You might see if you can get someone at UT Chattanooga or other nearby archive library to see if a deal could be struck.


Sent from Dave Bott' iPhone

On Oct 5, 2018, at 6:06 PM, George Eichelberger <
geichelberger@...> wrote:

Every trackage rights or joint trackage arrangement, Union Station agreement, crossing or interchange between railroads was documented by a contract or agreement negotiated and signed by the parties. Many use essentially the same "boilerplate" language, with specific details added, multiple times. Terms and conditions for different kinds of agreements became almost standardized. That served to simplify negotiations and give everyone a basic understanding of what an agreement included. Many of the points included in the trackage rights agreement between the NC&StL, the Memphis and Charleston and the East Tennessee and Georgia dated October 1, 1880 can be found in agreements negotiated many years later. In fact, many of the the Main and Supplemental agreement conditions contained in Southern Railway contract file No.9 are still in effect between Norfolk Southern and CSX between Stevenson, AL and Wauhatchie, TN today. (NC&StL trackage was used from Wauhatchie to Chattanooga by both the M&C and what became the AGS until the Southern built its own line, through the Lookout Mtn. tunnel.) Reading past the boilerplate we find very specific details about what is covered.

The second example in the Google Drive file illustrates the kinds of maps or drawings attached to some agreements. It is from a 1948 agreement between the Southern and the NC&StL for Howell Jct in Atlanta. Here, the details are all important; which railroad was responsible for every signal, crossing and turnout, which controlled the crossing, etc. Howell i particularly interesting because of its complexity and that there were individual agreements covering the NC&StL (W&A), Seaboard and Southern. The agreement pages were scanned in bound books so they are not "pretty" but include the entire agreement. The Howell Jct. drawing was a fold out attachment that was unbound to make a high quality copy that could be published if someone wrote a "TIES" or L&NHS magazine article on the subject.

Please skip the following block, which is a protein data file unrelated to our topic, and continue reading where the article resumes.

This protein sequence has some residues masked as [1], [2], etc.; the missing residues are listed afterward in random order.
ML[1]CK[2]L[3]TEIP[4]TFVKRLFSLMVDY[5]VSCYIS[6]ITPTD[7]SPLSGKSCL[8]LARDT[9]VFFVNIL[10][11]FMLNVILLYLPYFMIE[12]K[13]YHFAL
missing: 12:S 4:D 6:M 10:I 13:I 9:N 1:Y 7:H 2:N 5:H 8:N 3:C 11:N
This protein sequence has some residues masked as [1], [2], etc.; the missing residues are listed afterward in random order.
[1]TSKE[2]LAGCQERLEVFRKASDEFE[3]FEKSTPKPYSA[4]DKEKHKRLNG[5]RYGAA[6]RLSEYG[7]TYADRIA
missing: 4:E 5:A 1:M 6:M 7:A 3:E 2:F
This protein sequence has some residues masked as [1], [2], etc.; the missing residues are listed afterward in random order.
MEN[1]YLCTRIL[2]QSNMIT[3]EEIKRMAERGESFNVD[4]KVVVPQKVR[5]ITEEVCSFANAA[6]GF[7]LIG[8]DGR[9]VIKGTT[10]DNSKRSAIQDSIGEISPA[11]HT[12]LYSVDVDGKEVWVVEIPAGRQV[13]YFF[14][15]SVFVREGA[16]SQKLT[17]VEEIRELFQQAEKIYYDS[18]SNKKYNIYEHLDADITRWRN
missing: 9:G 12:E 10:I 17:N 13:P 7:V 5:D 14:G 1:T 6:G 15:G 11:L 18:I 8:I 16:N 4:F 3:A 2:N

Although only a small number of agreements have been scanned completely, the SRHA archives contain approximately 1,203 different examples. The Southern accumulated and bound contracts in books that were distributed to officials through the system. When each of twenty-six (known?) books were produced, a cumulative index was added that included every agreement in force at that time. When contracts expired or were cancelled, they were omitted from the index. The index from Volume XXII issued September 1, 1945 is the third document in the Google Drive file and provides an idea of the scope of the collection. (The first number in an entry is the volume that includes the agreement, the second number is the contract number.)

Scanning contracts and attachments is an on-going task for archives volunteers.



David Bott

Sent from David Bott's desktop PC